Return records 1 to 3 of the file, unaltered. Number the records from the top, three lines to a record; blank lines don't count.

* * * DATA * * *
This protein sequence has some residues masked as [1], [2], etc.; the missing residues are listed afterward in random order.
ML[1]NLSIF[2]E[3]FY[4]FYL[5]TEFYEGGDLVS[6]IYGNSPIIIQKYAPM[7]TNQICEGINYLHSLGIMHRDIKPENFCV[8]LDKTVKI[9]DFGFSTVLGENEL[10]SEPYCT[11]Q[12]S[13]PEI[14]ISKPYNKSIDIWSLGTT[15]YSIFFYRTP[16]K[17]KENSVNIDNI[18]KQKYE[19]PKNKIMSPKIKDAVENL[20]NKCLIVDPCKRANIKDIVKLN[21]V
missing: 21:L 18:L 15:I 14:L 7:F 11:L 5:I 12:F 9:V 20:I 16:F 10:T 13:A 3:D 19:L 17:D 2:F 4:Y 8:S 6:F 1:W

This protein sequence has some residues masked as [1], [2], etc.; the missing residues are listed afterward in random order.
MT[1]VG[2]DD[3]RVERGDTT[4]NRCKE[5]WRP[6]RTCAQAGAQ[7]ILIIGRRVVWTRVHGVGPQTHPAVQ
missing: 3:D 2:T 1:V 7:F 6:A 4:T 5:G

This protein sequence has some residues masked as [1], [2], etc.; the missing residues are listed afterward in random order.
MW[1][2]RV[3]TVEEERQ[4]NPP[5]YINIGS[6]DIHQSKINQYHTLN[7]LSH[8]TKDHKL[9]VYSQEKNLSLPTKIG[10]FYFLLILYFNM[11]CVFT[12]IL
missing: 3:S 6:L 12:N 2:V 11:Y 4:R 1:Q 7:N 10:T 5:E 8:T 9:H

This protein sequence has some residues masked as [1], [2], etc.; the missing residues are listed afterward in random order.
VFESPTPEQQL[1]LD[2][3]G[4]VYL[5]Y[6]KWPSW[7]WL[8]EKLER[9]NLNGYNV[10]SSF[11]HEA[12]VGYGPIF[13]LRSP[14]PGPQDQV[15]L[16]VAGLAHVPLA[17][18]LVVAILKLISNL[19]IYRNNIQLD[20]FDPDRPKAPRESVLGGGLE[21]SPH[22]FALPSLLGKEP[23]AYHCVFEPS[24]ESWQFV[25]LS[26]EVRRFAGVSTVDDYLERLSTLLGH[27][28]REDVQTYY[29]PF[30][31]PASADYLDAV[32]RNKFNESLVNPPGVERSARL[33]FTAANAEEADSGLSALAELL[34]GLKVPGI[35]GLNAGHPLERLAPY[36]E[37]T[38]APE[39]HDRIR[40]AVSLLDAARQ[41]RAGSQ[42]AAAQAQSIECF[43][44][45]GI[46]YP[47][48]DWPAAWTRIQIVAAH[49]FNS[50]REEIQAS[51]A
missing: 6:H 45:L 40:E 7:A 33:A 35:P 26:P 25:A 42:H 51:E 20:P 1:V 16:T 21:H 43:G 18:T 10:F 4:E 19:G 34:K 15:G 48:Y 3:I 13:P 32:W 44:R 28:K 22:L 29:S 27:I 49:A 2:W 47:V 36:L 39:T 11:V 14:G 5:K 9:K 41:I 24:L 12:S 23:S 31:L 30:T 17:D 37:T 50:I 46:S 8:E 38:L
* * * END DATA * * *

This protein sequence has some residues masked as [1], [2], etc.; the missing residues are listed afterward in random order.
ML[1]NLSIF[2]E[3]FY[4]FYL[5]TEFYEGGDLVS[6]IYGNSPIIIQKYAPM[7]TNQICEGINYLHSLGIMHRDIKPENFCV[8]LDKTVKI[9]DFGFSTVLGENEL[10]SEPYCT[11]Q[12]S[13]PEI[14]ISKPYNKSIDIWSLGTT[15]YSIFFYRTP[16]K[17]KENSVNIDNI[18]KQKYE[19]PKNKIMSPKIKDAVENL[20]NKCLIVDPCKRANIKDIVKLN[21]V
missing: 21:L 18:L 15:I 14:L 7:F 11:L 5:I 12:F 9:V 20:I 16:F 10:T 13:A 3:D 19:L 17:D 2:F 4:Y 8:S 6:F 1:W

This protein sequence has some residues masked as [1], [2], etc.; the missing residues are listed afterward in random order.
MT[1]VG[2]DD[3]RVERGDTT[4]NRCKE[5]WRP[6]RTCAQAGAQ[7]ILIIGRRVVWTRVHGVGPQTHPAVQ
missing: 3:D 2:T 1:V 7:F 6:A 4:T 5:G

This protein sequence has some residues masked as [1], [2], etc.; the missing residues are listed afterward in random order.
MW[1][2]RV[3]TVEEERQ[4]NPP[5]YINIGS[6]DIHQSKINQYHTLN[7]LSH[8]TKDHKL[9]VYSQEKNLSLPTKIG[10]FYFLLILYFNM[11]CVFT[12]IL
missing: 3:S 6:L 12:N 2:V 11:Y 4:R 1:Q 7:N 10:T 5:E 8:T 9:H